The last day of the Abdul Aziz International Quran Memorisation Competition has arrived. With the last few contestants reciting in front of millions of spectators from around the globe, three South African students await the final announcement on this year’s winners.
The Kingdom of Saudi Arabia is currently abuzz as live coverage of the international Quran competition takes over both TV and radio broadcasts both nationally and internationally.
Cape Town qari Saleem Gaibie said the competition has been tough for the South African contestants however, they have shown the most strength and courage as they went up against the best reciters of their age in the world.
“While the actual competition began on Saturday, following the preliminary tests, our students have gone extremely far,” Gaibie said.
The three South African students, taking part in three of the four categories have already received positive responses from the Saudi community. The youngest of the three, Ihsaan Basadien, currently in the category of the five Juz recitation was swarmed by Saudi locals as he stepped down from the podium after his beautiful recitation.
“So many families here in Saudi have invited him to their homes. He won the hearts of many through his beautiful recitation. All three have done extremely well in their respective categories. However, we will only know of the winners on Wednesday, when the competition comes to an end,” Gaibie added.
During the preliminary tests, the two older South African contestants felt the pressure and magnitude of the competition.
“Both Mogammad Bhamjee in the 15 Juz category and Adeeb Harnekar in the Full Quran category were overwhelmed by their surroundings. But they did so well during the test period,” Gaibie said.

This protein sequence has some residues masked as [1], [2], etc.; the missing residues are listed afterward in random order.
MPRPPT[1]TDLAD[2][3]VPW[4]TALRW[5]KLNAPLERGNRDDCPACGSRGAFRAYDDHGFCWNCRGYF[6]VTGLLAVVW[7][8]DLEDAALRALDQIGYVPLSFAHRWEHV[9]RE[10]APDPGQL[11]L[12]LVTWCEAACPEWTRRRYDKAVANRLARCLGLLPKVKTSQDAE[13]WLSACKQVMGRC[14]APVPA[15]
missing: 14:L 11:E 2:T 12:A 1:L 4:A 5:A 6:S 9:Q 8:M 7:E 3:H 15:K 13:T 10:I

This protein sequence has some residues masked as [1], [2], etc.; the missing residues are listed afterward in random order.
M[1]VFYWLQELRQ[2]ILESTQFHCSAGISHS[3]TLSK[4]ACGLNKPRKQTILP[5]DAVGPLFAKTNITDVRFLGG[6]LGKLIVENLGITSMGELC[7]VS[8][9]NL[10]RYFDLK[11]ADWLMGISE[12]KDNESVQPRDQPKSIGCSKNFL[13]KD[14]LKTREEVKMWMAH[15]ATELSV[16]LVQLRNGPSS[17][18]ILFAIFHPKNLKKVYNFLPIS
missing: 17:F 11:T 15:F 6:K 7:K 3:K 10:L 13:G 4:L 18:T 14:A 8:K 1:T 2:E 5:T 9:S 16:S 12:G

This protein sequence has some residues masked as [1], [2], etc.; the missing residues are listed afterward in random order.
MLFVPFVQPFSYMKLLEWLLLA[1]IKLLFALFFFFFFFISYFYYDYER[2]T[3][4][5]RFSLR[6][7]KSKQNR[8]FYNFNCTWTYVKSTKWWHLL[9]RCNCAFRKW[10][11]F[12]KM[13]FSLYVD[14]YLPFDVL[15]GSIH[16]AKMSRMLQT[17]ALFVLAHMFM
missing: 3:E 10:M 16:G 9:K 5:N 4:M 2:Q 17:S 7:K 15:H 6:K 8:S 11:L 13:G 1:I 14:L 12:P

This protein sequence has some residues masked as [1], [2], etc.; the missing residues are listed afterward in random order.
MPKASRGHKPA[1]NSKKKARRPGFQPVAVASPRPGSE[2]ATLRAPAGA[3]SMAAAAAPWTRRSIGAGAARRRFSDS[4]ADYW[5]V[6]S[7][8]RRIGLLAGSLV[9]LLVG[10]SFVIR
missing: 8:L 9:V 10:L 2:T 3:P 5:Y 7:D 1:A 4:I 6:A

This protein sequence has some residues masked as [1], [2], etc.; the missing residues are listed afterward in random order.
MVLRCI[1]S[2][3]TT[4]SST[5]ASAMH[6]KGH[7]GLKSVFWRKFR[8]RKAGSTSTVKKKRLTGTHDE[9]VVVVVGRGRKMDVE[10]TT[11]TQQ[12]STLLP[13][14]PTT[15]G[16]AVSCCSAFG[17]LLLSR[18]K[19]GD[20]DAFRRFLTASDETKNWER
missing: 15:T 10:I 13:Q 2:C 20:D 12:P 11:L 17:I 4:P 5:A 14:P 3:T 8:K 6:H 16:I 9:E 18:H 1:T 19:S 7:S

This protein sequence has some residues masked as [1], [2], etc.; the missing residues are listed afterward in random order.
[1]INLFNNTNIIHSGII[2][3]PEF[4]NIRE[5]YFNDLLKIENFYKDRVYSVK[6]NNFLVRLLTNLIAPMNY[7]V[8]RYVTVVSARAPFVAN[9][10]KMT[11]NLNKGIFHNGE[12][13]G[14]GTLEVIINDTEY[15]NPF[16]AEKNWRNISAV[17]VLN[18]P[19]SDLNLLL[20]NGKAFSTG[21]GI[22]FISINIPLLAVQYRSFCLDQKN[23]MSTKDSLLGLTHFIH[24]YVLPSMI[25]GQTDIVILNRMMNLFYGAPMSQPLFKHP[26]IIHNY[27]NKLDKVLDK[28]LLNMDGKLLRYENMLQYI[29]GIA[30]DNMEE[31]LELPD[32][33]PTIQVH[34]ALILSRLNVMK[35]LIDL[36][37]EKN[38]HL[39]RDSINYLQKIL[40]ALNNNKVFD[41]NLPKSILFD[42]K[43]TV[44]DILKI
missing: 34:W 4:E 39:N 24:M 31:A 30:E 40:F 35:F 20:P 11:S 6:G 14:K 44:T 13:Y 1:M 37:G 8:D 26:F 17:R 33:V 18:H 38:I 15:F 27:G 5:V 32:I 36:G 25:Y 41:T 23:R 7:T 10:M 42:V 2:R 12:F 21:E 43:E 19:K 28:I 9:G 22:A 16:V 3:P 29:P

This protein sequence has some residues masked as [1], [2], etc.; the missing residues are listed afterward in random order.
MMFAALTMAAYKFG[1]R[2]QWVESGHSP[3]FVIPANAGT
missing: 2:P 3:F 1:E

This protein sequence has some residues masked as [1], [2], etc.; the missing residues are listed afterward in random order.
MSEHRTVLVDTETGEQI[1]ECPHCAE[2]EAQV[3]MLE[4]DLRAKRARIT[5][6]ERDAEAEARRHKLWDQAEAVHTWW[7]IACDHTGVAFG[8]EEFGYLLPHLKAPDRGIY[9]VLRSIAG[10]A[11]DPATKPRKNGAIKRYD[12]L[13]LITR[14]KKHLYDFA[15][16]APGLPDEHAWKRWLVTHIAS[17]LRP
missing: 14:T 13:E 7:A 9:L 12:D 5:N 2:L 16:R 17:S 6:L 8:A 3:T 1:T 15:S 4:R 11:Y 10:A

Now, the students will be treated to a tour around Makkah and then two days in Madinah. They are expected to return home on Monday, Gaibie said, adding that the overall experience is one of inspiration for youth in South Africa. He explains that many of the young students in Saudi Arabia have to go through about five competitions before head into the international competition, while the SA students only go through about two in their home country before making it to the Kingdom. This experience is important to the students.
“We should take on this system back in SA. I think beginning on a grass root level where communities come together and have competitions amongst themselves before going on to a provincial competition, then onto a national competition and finally, those winners will then move on to the international competition. Having gone through such a process will in fact allow the student to develop themselves and inspire other young hopefuls to take on the memorisation of the Holy Quran and do it to the best of their abilities,” Gaibie explained.
Now, the students take a rest before the official conclusion of one of the most recognised international Quran competitions in the world. Regardless of the outcome, the South African students will come out of this experience victorious in their plight to develop themselves through the recitation of the Holy Quran. VOC (Ra’eesah Isaacs)